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The Private, Exclusive Guide for Serious Divers Since 1975
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August 2023    Download the Entire Issue (PDF) Vol. 49, No. 8   RSS Feed for Undercurrent Issues
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Nature Island Divers, Jungle Bay Resort, Dominica, BWI

diving the volcanic crater

from the August, 2023 issue of Undercurrent   Subscribe Now

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Dear Fellow Diver,

Soufriere, DominicaAfter a clumsy giant stride off the Nature Island Divers catamaran, I drifted down to 90 feet in clear 82-degree water at the edge of a submerged volcanic crater. Following the divemaster, I began a gradual upward spiral around the Scott's Head Pinnacle, its near-vertical pillar covered with colorful corals, tube sponges, sea fans, and wire corals. Sunlight penetrating the clear water produced bright and sometimes iridescent colors on the pinnacle. I was awed by a school of large barracuda that surrounded me, and as I rounded the pinnacle, a huge school of horse-eyed jacks warily eyed me from just feet away. Farther along, swarms of Creole wrasse and blue tangs fluttered past, and in the crevices, I spotted lobsters, anemones hosting tiny shrimp, and cleaning stations crewed by yellow wrasses. As I wound upward, an octopus scooted between crevices and a large green turtle ambled past. Near the surface, a large pelagic darted past so fast I couldn't tell if it was a mackerel or a wahoo. After an hour underwater, my fellow divers and I raved about this world-class Caribbean dive.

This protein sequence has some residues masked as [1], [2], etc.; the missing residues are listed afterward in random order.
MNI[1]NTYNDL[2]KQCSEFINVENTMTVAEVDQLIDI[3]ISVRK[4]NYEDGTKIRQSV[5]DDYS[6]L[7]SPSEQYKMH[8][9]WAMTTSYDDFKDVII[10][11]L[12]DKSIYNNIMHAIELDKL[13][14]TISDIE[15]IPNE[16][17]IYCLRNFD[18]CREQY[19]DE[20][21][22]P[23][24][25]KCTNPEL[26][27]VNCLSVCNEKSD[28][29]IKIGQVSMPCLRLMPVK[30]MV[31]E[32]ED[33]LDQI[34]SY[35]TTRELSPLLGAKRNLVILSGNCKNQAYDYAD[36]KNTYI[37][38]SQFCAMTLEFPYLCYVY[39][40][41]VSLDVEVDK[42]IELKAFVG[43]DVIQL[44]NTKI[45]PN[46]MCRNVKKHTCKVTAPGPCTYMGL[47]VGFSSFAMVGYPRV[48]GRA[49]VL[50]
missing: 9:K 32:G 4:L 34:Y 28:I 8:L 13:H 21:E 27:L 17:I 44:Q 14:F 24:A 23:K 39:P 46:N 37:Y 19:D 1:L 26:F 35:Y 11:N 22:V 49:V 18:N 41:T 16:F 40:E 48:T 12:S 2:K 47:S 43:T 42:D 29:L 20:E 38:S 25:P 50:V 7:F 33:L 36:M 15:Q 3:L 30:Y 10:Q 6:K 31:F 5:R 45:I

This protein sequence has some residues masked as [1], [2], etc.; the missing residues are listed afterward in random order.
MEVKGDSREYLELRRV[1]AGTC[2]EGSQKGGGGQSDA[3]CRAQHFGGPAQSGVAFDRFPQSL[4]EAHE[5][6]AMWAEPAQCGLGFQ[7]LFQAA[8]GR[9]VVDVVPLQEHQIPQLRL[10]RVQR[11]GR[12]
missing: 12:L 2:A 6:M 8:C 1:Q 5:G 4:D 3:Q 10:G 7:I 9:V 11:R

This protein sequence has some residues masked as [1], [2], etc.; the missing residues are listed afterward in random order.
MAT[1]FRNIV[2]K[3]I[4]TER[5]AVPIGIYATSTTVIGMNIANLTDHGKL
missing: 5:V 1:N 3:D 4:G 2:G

Mountainous, rainforest-clad Dominica is perhaps the most beautiful Caribbean island. Unlike most others, it sports few beaches, mostly modest hotels, sometimes cloudy weather, and no nonstop air service. It's only blemish: the cruise ships. It's been called the Nature Island, carefully protected by its government and citizens long before ecotourism became a buzzword.

Diving here is different. Nature Island Divers' operation is in the caldera of a dormant volcano, with signs of volcanic activity scattered around the island, such as hot water springs, bubbles rising from the seafloor in several places, hot water dives, a hot water spa of sorts, and several fuming craters.

The informal Nature Island dive shop is just what you might expect on such an undeveloped island, with its sideline of lionfish jewelry and other souvenirs, a kitchen selling lionfish burgers (it has been said that to render a wild animal extinct just make it a popular food) as well as snacks, beer, and booze. Their backyard doubles as a place to enjoy your burger and rinse and store your gear while snoozing dogs keep an open eye on you....

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